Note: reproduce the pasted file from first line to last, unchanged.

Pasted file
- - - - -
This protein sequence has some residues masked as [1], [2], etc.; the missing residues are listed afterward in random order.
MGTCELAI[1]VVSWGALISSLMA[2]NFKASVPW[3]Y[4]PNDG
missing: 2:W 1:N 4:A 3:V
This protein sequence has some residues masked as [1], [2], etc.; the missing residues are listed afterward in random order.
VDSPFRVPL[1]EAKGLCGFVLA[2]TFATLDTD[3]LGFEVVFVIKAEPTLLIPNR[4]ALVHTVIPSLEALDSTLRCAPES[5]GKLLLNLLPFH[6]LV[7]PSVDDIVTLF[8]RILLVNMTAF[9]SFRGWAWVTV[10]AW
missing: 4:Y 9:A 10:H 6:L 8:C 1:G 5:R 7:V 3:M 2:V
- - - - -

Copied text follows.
This protein sequence has some residues masked as [1], [2], etc.; the missing residues are listed afterward in random order.
MGTCELAI[1]VVSWGALISSLMA[2]NFKASVPW[3]Y[4]PNDG
missing: 2:W 1:N 4:A 3:V
This protein sequence has some residues masked as [1], [2], etc.; the missing residues are listed afterward in random order.
VDSPFRVPL[1]EAKGLCGFVLA[2]TFATLDTD[3]LGFEVVFVIKAEPTLLIPNR[4]ALVHTVIPSLEALDSTLRCAPES[5]GKLLLNLLPFH[6]LV[7]PSVDDIVTLF[8]RILLVNMTAF[9]SFRGWAWVTV[10]AW
missing: 4:Y 9:A 10:H 6:L 8:C 1:G 5:R 7:V 3:M 2:V